150 Muslims graduate from emergency response program
MAHWAH,NJ–Trained volunteers play an important role in responding to disasters. The more trained the volunteers the better it is for everyone. Bergen County has been actively seeking volunteers for its Community Emergency Response Team program and the Muslim community was more than willing to offer help.
150 Muslims from around the area enthusiastically completed the program and received their certificates at a ceremony. They learned about providing effective first aid, CPR, fire suppression techniques and terrorism awareness, among other skills.
According to The Record the students not only learned about these techniques but also were able to remove some of the misconceptions. For example, according to participants the section on terrorism made it appear that Muslim condone it. When the participants pointed out this discrepancy the curriculum was corrected.
Cong. Davis honors ethnic leaders
CHICAGO,IL–Congressman Danny Davis (7th congressional district, Illinois) honored several achievers from the immigrant communities at the annual awards night of his Multi Ethnic Advisory Task Force (MEATF).
Among those honored were Amin Ibrahim (Corporate of the Year ), Dr. Mohammed Zahid (Physician of the Year), and Mashkoor Ali Khan (Entreprenur of the Year).
Sixth graderâ€™s poem included in anthology
Sixth grader Yusuf Khan of Hadley Junior High School in Glen Ellyn is a budding poet and his award winning poem has been included in an anthology.
The Moon, was selected as one of several outstanding contributions to the area of creative writing as offered by the Torrance Legacy Awards and sponsored by several educational groups, including the Center for Gifted. The work was deemed of splendid quality and worthy evidence of writing excellence, according to the judges. His poem reads as follows:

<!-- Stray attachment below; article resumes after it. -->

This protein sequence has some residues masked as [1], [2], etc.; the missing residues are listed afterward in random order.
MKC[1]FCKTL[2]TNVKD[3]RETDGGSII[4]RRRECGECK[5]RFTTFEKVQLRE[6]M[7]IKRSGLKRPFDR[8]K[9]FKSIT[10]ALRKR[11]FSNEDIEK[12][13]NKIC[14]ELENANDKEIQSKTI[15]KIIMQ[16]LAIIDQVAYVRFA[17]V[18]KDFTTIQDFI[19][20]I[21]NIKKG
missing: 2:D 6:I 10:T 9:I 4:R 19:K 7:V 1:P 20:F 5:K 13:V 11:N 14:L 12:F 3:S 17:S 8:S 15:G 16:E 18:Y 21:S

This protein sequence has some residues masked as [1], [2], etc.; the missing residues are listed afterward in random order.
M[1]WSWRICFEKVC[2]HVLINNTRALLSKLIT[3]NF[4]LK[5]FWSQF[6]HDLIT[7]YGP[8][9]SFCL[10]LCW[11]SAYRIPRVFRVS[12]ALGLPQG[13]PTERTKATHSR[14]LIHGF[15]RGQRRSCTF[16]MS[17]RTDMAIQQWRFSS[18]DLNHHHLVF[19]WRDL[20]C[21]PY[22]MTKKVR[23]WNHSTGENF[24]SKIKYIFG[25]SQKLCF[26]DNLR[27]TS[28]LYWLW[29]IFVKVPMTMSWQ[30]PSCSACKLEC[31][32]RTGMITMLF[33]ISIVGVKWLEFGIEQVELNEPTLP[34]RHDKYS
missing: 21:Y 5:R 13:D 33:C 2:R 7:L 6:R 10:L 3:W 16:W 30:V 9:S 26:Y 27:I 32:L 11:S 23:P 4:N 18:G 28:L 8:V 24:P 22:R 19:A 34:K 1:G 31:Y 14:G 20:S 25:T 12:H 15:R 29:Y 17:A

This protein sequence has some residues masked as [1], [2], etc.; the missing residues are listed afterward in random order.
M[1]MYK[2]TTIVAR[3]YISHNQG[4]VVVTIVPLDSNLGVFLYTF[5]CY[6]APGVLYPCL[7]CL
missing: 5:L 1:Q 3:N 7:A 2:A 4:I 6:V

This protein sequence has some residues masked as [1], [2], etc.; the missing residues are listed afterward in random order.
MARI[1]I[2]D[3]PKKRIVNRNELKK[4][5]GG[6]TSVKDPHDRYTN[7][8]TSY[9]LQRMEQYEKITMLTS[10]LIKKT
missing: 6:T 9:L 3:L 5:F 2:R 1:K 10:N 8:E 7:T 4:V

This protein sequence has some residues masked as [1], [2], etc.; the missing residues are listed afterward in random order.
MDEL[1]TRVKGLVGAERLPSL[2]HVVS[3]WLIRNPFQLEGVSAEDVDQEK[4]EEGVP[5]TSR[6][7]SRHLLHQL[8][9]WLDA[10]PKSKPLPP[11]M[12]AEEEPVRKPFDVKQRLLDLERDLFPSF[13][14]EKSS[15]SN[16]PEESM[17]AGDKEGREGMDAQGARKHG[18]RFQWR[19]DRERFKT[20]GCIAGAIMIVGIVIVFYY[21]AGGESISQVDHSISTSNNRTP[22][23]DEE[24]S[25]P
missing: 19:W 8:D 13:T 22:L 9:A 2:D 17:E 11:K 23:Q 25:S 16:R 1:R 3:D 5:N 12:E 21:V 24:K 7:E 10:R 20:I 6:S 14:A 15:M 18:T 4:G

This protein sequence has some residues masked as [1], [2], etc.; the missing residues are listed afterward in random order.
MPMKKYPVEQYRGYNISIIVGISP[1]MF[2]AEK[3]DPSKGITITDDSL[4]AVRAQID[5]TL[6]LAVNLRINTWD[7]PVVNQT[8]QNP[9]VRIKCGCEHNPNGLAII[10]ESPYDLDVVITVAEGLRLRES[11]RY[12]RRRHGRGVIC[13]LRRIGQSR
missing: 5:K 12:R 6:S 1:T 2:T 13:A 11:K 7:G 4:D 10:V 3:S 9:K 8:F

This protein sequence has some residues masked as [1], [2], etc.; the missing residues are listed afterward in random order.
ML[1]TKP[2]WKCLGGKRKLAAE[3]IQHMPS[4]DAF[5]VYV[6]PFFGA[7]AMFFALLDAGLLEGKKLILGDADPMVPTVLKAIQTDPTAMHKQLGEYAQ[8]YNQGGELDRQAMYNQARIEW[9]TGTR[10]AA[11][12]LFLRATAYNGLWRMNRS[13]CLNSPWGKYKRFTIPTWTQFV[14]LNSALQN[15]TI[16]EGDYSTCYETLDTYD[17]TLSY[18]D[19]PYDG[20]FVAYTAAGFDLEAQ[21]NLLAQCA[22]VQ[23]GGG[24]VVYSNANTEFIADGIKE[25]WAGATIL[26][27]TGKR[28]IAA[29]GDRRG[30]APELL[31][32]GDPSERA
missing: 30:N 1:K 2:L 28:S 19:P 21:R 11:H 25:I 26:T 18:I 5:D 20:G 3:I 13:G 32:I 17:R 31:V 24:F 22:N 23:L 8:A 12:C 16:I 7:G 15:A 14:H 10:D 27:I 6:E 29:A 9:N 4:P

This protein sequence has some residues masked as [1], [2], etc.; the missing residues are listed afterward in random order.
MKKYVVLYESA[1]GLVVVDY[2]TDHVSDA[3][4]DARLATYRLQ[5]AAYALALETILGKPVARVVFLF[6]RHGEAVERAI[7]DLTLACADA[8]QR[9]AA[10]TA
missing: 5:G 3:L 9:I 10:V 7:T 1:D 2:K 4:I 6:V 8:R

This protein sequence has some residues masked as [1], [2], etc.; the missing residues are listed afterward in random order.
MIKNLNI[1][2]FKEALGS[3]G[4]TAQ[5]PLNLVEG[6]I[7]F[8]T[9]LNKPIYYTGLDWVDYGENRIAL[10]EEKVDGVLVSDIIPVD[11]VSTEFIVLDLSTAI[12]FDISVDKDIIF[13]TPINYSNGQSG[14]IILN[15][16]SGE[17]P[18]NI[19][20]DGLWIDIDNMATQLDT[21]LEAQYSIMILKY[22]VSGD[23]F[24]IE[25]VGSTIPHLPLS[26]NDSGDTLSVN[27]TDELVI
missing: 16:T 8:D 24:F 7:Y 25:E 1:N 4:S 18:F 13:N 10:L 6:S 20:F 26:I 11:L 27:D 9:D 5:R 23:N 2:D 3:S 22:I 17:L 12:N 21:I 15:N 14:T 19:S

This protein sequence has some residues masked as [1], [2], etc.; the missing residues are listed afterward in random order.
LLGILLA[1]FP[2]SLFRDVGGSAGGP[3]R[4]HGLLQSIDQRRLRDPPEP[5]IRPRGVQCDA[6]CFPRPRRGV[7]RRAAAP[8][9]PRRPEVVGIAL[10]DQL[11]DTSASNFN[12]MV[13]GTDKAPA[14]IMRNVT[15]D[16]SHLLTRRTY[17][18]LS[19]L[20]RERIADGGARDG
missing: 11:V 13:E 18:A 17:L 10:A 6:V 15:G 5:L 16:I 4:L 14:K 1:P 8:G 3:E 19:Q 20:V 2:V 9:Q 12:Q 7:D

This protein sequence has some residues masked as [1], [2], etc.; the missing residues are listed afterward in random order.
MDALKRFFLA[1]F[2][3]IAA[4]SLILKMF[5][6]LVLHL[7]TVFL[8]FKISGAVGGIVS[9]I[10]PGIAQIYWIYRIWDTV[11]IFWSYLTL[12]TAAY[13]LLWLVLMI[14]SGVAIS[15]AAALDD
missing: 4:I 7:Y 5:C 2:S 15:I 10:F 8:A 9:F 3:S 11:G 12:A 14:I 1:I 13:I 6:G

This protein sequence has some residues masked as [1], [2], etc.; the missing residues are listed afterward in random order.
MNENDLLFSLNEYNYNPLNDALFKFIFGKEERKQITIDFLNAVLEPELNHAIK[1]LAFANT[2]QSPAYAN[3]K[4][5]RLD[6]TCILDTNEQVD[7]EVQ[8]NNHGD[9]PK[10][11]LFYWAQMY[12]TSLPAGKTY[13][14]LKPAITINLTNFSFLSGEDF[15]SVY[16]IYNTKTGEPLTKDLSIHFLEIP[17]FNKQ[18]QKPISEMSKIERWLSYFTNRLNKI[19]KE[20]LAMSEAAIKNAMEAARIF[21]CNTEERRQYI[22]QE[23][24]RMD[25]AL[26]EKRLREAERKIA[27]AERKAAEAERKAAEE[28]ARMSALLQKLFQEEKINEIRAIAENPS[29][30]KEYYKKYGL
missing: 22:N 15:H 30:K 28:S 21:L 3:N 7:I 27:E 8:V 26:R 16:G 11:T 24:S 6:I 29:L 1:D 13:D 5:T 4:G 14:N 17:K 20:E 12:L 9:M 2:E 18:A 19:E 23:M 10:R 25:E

The moon shines down so intensely,
Nothing passes by without admiring its beauty,
The moon looks at us joyfully,
While we look at it thoughtfully.
Ohioâ€™s Muslim community gets a new leader
The Cincinnati Enquirer reports that Shakila Ahmad has become the first woman to hold the role of president in the 18-year history of the Islamic Center of Greater Cincinnati. She got involved early at the center, offering to arrange tours that have drawn tens of thousands of visitors over the years.
Nearly two decades later, she says education and promoting inclusiveness remain important because much work needs to be done, as Muslims still face harassment and social isolation.
â€œItâ€™s been tremendously difficult for me as a Muslim American,â€ said the Cincinnati native and University of Cincinnati graduate. â€œAs much progress as weâ€™re making, there is two-fold the work that has to be done. There are those who desire to push Muslim Americans to the side.â€
She said Muslim children are harassed in school, and she worries about young professionals entering the workforce.
She wants to strengthen ties with other mosques, make the center a supportive and inclusive place, support anti-bullying programs and promote education about Muslims among non-Muslims.
â€œWeâ€™re not the same, but we have far more in common than we have differences,â€ she said.
The center has a major social services initiative called Rahma, or mercy, to connect families with physical and mental health services, and has a bullying prevention program, leadership training for youth, and interfaith womenâ€™s groups.
She said at the end of her two-year term, â€œI hope that Iâ€™ll love the community, the center and the city even more — and that the greater community will love and appreciate their Muslim American neighbors.â€